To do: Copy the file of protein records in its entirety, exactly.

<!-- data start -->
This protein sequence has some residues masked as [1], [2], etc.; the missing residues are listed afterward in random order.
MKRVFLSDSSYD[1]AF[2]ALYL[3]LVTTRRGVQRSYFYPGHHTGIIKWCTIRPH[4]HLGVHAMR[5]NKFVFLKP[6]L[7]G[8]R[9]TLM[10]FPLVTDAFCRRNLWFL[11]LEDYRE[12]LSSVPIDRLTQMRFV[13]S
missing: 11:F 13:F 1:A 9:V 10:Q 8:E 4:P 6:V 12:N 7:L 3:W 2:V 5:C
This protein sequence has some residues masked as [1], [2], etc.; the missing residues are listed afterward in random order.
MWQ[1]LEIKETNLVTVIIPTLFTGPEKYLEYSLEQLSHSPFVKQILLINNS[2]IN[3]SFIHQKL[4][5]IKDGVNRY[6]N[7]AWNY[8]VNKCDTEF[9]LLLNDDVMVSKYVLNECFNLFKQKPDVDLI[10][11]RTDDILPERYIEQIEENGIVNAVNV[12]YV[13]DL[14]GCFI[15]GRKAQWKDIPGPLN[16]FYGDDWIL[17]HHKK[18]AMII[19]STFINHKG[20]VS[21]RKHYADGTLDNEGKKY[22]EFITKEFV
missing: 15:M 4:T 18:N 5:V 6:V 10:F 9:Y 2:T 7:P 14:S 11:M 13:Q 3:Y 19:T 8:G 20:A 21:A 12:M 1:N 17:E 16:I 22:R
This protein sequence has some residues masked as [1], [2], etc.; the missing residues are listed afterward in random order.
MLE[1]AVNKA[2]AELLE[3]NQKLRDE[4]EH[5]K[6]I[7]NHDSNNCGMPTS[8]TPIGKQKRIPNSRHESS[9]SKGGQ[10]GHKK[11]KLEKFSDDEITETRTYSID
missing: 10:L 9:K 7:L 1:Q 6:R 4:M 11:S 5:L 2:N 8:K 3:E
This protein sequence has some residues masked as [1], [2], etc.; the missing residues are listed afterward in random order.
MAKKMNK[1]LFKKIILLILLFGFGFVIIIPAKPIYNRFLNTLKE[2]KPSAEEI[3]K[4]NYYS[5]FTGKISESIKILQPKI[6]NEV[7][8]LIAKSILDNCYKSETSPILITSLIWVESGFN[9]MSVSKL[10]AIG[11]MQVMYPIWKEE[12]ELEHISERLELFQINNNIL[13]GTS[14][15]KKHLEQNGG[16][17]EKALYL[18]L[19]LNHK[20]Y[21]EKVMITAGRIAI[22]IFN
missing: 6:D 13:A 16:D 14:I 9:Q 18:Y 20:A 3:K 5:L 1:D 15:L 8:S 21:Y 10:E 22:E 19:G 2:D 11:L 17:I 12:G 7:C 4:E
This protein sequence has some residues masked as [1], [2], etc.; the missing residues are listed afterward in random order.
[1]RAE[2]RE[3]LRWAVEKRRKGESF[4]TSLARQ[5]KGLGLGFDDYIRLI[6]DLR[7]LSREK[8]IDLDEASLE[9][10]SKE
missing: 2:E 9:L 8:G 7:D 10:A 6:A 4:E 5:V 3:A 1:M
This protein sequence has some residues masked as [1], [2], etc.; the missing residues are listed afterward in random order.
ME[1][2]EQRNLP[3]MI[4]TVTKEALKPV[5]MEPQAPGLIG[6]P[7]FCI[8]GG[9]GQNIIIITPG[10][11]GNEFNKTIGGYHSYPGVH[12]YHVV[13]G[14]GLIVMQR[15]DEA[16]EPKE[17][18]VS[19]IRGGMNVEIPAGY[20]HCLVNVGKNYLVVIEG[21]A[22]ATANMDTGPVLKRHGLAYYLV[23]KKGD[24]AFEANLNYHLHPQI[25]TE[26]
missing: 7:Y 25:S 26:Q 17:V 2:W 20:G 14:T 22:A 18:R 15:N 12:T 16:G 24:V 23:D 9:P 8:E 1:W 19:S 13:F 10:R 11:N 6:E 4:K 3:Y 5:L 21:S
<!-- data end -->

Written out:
This protein sequence has some residues masked as [1], [2], etc.; the missing residues are listed afterward in random order.
MKRVFLSDSSYD[1]AF[2]ALYL[3]LVTTRRGVQRSYFYPGHHTGIIKWCTIRPH[4]HLGVHAMR[5]NKFVFLKP[6]L[7]G[8]R[9]TLM[10]FPLVTDAFCRRNLWFL[11]LEDYRE[12]LSSVPIDRLTQMRFV[13]S
missing: 11:F 13:F 1:A 9:V 10:Q 8:E 4:P 6:V 12:N 7:L 3:W 2:V 5:C
This protein sequence has some residues masked as [1], [2], etc.; the missing residues are listed afterward in random order.
MWQ[1]LEIKETNLVTVIIPTLFTGPEKYLEYSLEQLSHSPFVKQILLINNS[2]IN[3]SFIHQKL[4][5]IKDGVNRY[6]N[7]AWNY[8]VNKCDTEF[9]LLLNDDVMVSKYVLNECFNLFKQKPDVDLI[10][11]RTDDILPERYIEQIEENGIVNAVNV[12]YV[13]DL[14]GCFI[15]GRKAQWKDIPGPLN[16]FYGDDWIL[17]HHKK[18]AMII[19]STFINHKG[20]VS[21]RKHYADGTLDNEGKKY[22]EFITKEFV
missing: 15:M 4:T 18:N 5:V 6:V 10:F 9:Y 2:T 7:P 14:S 11:M 13:Q 3:Y 19:T 8:G 20:A 21:A 12:M 1:N 17:E 16:I 22:R
This protein sequence has some residues masked as [1], [2], etc.; the missing residues are listed afterward in random order.
MLE[1]AVNKA[2]AELLE[3]NQKLRDE[4]EH[5]K[6]I[7]NHDSNNCGMPTS[8]TPIGKQKRIPNSRHESS[9]SKGGQ[10]GHKK[11]KLEKFSDDEITETRTYSID
missing: 10:L 9:K 7:L 1:Q 6:R 4:M 11:S 5:L 2:N 8:K 3:E
This protein sequence has some residues masked as [1], [2], etc.; the missing residues are listed afterward in random order.
MAKKMNK[1]LFKKIILLILLFGFGFVIIIPAKPIYNRFLNTLKE[2]KPSAEEI[3]K[4]NYYS[5]FTGKISESIKILQPKI[6]NEV[7][8]LIAKSILDNCYKSETSPILITSLIWVESGFN[9]MSVSKL[10]AIG[11]MQVMYPIWKEE[12]ELEHISERLELFQINNNIL[13]GTS[14][15]KKHLEQNGG[16][17]EKALYL[18]L[19]LNHK[20]Y[21]EKVMITAGRIAI[22]IFN
missing: 6:D 13:A 16:D 14:I 9:Q 18:Y 20:A 3:K 5:L 1:D 15:L 8:S 21:Y 10:E 22:E 19:G 2:D 11:L 17:I 12:G 7:C 4:E
This protein sequence has some residues masked as [1], [2], etc.; the missing residues are listed afterward in random order.
[1]RAE[2]RE[3]LRWAVEKRRKGESF[4]TSLARQ[5]KGLGLGFDDYIRLI[6]DLR[7]LSREK[8]IDLDEASLE[9][10]SKE
missing: 2:E 9:L 8:G 7:D 10:A 6:A 4:E 5:V 3:A 1:M
This protein sequence has some residues masked as [1], [2], etc.; the missing residues are listed afterward in random order.
ME[1][2]EQRNLP[3]MI[4]TVTKEALKPV[5]MEPQAPGLIG[6]P[7]FCI[8]GG[9]GQNIIIITPG[10][11]GNEFNKTIGGYHSYPGVH[12]YHVV[13]G[14]GLIVMQR[15]DEA[16]EPKE[17][18]VS[19]IRGGMNVEIPAGY[20]HCLVNVGKNYLVVIEG[21]A[22]ATANMDTGPVLKRHGLAYYLV[23]KKGD[24]AFEANLNYHLHPQI[25]TE[26]
missing: 7:Y 25:S 26:Q 17:V 2:W 20:G 14:T 22:A 18:R 15:N 12:T 16:G 24:V 23:D 9:P 8:E 1:W 19:S 13:F 10:R 11:N 6:E 4:K 3:Y 5:L 21:S